Compounding this security concern is the upcoming national elections, following reports that local warlords have started massing up their private armies.

Gazmin admitted that the failure of Congress to pass the BBL has created some sort of tension among some Mindanaoans but the majority are just taking this in stride.

“There’s a little bit of tension. Some people and some of our population are disappointed because of the non-passage of the BBL despite the long deliberations. Others understand the process and everyone is taking it in stride for as long as the peace process continues,” Gazmin said.

Armed Forces of the Philippines (AFP) chief Gen. Hernando Iriberri said he is confident while some were disappointed over the turn of events, the non-passage of BBL will not result in any major atrocities.

He said BBL is one of the many processes in the ongoing peace negotiations between the government and the Moro Islamic Liberation Front (MILF).

“Remember that the Comprehensive Agreement on Bangsamoro (CAB) still exists and that serves as a framework to pursue peace. We have not abandoned our commitment to the Bangsamoro for peace,” Iriberri said.

Army chief Lt. Gen. Eduardo Año said despite the BBL debacle, the military and MILF leadership are not giving up trying to find lasting peace in Mindanao.

“We are constantly communicating with the MILf leadership who assured us that they no longer want to return to fighting,” Año said.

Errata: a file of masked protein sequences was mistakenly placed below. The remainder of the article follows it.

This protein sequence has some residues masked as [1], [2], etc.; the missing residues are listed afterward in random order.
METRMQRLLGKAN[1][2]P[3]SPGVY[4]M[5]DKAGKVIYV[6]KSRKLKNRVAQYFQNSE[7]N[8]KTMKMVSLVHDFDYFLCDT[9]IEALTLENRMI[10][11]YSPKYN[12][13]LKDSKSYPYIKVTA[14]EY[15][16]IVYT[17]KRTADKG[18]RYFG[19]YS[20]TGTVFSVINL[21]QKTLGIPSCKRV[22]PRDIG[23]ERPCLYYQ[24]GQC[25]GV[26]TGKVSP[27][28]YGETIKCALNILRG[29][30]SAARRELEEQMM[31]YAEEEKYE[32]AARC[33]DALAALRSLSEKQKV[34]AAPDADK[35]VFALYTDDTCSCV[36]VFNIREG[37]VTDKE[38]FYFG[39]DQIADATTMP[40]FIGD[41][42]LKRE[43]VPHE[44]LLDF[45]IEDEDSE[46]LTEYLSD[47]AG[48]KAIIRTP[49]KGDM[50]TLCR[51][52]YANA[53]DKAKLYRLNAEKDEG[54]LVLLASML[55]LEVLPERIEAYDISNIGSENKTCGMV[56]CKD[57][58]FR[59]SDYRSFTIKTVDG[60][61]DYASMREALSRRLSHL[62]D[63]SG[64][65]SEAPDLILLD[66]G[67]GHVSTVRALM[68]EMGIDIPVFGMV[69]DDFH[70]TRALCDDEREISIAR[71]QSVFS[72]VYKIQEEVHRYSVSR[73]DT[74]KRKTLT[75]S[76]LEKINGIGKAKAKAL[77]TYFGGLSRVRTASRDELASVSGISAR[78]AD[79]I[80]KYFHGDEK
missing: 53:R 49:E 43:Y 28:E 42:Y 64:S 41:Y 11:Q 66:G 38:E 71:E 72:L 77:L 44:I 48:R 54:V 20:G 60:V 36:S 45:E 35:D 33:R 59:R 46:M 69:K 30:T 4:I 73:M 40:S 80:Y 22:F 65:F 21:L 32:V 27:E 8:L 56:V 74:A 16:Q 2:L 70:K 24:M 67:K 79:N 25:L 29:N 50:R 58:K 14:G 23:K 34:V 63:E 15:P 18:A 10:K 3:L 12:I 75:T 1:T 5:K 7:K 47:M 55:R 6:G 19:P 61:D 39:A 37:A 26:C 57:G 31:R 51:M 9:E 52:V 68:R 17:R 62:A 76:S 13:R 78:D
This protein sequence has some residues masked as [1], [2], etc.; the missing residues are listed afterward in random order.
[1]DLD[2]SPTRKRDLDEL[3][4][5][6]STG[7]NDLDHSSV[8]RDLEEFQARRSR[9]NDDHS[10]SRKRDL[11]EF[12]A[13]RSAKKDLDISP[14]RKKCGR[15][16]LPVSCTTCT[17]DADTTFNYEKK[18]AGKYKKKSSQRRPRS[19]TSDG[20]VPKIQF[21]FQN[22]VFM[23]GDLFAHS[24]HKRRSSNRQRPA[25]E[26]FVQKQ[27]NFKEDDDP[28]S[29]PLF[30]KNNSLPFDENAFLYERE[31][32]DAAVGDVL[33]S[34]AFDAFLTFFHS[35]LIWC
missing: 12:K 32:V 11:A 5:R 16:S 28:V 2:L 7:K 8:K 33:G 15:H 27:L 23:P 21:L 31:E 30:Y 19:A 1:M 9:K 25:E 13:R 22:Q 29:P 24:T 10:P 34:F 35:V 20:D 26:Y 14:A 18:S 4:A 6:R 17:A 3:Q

Total conducting seismic testing on Congo oil block

KINSHASA (Reuters) - French oil major Total is conducting seismic testing on a block it operates in northeastern Democratic Republic of Congo, a company spokeswoman confirmed on Thursday, making it the first oil major to conduct such testing in the country.

Congo produces just 25,000 barrels of oil per day along its Atlantic coast in the west but hopes that further exploration offshore and near Lake Albert, which straddles the eastern border with Uganda, will boost that figure significantly in coming years.

Total holds a 66.66 percent stake in Block 3, located along Lake Albert. Semliki Sarl, majority owned by South Africa-based SacOil, and the Congolese state hold minority stakes.

Total acquired its exploration licence in January 2012 but has had to contend with persistent insecurity in the conflict-ravaged area caused by rebel groups.

The spokeswoman did not provide additional details about the testing.

Crude deposits were first discovered in the Albertine rift basin by Uganda in 2006. Uganda estimates the reserves on its side of the border at 6.5 billion barrels and some experts believe Congo could have a similar quantity.

Research and exploratory findings based on seismic testing by a company owned by Israeli billionaire Dan Gertler on two other blocks in northeastern Congo suggest they could contain reserves of close to 1.5 billion barrels of oil, the company has said.